domingo, 25 de marzo de 2012

Drug Susceptibility of Mycobacterium tuberculosis Beijing Genotype and Association with MDR TB - Vol. 18 No. 4 - April 2012 - Emerging Infectious Disease journal - CDC

Drug Susceptibility of Mycobacterium tuberculosis Beijing Genotype and Association with MDR TB - Vol. 18 No. 4 - April 2012 - Emerging Infectious Disease journal - CDC

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Table of Contents
Volume 18, Number 4–April 2012

Volume 18, Number 4—April 2012


Drug Susceptibility of Mycobacterium tuberculosis Beijing Genotype and Association with MDR TB

Jurriaan E.M. de SteenwinkelComments to Author , Marian T. ten Kate, Gerjo J. de Knegt, Kristin Kremer, Rob E. Aarnoutse, Martin J. Boeree, Henri A. Verbrugh, Dick van Soolingen, and Irma A.J.M. Bakker-Woudenberg
Author affiliations: Erasmus University Medical Center, Rotterdam, the Netherlands (J.E.M. de Steenwinkel, M.T. ten Kate, G.J. de Knegt, H.A. Verbrugh, I.A.J.M. Bakker-Woudenberg); National Institute of Public Health and the Environment Center for Infectious Disease Control (RIVM),; Bilthoven, the Netherlands (K. Kremer, D. van Soolingen); World Health Organization Regional Office for Europe, Copenhagen, Denmark (K. Kremer); Radboud University Nijmegen Medical Center, Nijmegen, the Netherlands (R.E. Aarnoutse, M.J. Boeree, D. van Soolingen)
Suggested citation for this article


To determine differences in the ability of Mycobacterium tuberculosis strains to withstand antituberculosis drug treatment, we compared the activity of antituberculosis drugs against susceptible Beijing and East-African/Indian genotype M. tuberculosis strains. Beijing genotype strains showed high rates of mutation within a wide range of drug concentrations, possibly explaining this genotype’s association with multidrug-resistant tuberculosis.
The emergence of Mycobacterium tuberculosis resistance to antituberculosis (anti-TB) drugs is a major public health challenge that is threatening World Health Organization targets set for the elimination of TB (1). Approximately 500,000 cases of multidrug-resistant TB (MDR TB) are diagnosed annually, but the true magnitude of the MDR TB problem is not known because adequate laboratory tools are lacking. Multiple factors contribute to low cure rates, treatment failures, and relapses: poor-quality guidance regarding treatment, HIV co-infection, transmission of resistant forms of TB, underdeveloped laboratory services, and unavailability of alternative drug treatments. However, the evolution of M. tuberculosis is an additional factor that presumably fuels the worldwide problem of emerging resistance. The Beijing genotype is significantly associated with drug resistance (2,3), especially in geographic areas where prevalence of resistance to anti-TB drugs is high, and it is associated with recent TB transmission (26). There are also indications that the population structure of M. tuberculosis in areas with a high prevalence of anti-TB drug resistance is changing rapidly toward an increase in Beijing genotype strains (2,68).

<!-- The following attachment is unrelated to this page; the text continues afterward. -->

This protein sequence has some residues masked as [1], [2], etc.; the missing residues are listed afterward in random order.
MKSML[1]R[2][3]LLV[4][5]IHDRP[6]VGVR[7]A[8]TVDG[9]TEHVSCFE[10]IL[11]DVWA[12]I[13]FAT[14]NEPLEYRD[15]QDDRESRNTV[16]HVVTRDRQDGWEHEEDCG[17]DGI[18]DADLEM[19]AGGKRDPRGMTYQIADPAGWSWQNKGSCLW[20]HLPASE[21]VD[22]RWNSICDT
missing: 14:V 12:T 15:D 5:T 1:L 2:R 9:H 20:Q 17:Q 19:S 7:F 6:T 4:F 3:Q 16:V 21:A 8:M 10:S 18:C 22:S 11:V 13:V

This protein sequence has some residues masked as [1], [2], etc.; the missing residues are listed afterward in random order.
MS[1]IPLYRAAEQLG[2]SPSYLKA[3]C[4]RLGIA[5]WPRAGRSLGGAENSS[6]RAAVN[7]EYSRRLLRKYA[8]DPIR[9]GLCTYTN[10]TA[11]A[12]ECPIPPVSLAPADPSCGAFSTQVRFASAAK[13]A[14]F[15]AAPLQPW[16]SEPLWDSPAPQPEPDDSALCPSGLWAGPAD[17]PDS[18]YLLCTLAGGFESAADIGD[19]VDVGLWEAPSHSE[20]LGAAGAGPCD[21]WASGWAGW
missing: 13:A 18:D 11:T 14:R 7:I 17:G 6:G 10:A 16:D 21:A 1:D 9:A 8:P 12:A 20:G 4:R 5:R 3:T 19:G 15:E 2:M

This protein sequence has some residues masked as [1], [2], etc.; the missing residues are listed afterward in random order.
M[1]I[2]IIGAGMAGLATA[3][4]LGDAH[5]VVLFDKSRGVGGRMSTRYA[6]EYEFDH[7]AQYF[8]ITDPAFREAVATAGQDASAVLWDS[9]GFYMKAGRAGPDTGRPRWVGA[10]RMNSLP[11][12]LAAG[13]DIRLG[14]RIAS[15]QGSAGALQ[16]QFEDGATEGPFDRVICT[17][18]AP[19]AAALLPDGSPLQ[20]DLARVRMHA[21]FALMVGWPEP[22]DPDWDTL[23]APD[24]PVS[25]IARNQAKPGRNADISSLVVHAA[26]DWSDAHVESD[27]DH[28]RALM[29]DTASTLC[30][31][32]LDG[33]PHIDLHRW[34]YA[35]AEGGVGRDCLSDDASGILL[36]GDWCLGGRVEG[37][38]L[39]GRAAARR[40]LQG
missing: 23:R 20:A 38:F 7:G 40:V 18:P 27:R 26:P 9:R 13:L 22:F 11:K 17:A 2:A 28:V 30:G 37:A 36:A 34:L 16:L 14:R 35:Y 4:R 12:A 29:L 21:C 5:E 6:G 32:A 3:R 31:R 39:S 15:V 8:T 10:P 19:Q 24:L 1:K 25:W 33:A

The World Health Organization target rates for detecting and curing TB in Vietnam have been met; however, the rate of TB infection is not decreasing as expected (4,5). Earlier in this country, the Beijing genotype was strongly correlated with MDR TB and treatment failures (9). Extensive molecular epidemiologic studies showed that the Beijing and East-African/Indian (EAI) genotypes are predominating in Vietnam; each lineage causes ≈40% of the TB cases. According to the single-nucleotide polymorphism typing described by Hershberg et al. (10), the Beijing genotype is a representative of the modern lineage, and the EAI genotype is believed to represent an evolutionary lineage more closely related to the common ancestor of the M. tuberculosis complex.
We compared the in vitro activity of anti-TB drugs against susceptible Beijing and EAI M. tuberculosis isolates from Vietnam and determined the in vitro mutation frequency of these strains during drug exposure. We also determined time-kill kinetics of anti-TB drugs and assessed the emergence of resistant mutants and the concentration range within which resistant mutants and no susceptible mycobacteria were selected. The concentration at which resistant mutants did not emerge (the mutant prevention concentration) was also ascertained. By using this approach, we established an in vitro model for determining differences in the ability of M. tuberculosis strains to resist anti-TB drug treatment.

The Study

Results of a liquid culturing system (BD BACTEC MGIT 960 System; BD Diagnostics, Sparks, MD, US) (for details, see the Technical Appendix Adobe PDF file [PDF - 72 KB - 4 pages]) showed that all 5 Beijing and 5 EAI genotype strains were susceptible to isoniazid (INH), rifampin (RIF), moxifloxacin (MXF), and amikacin (AMK). MICs were determined by using the agar proportion method (11), which showed that ranges were small for the Beijing and EAI genotype strains: INH, 0.062–0.125 mg/L; RIF, 0.125–1 mg/L; MXF, 0.125–0.5 mg/L; and AMK, 0.5–2 mg/L. Duplicate values showed only minor differences.

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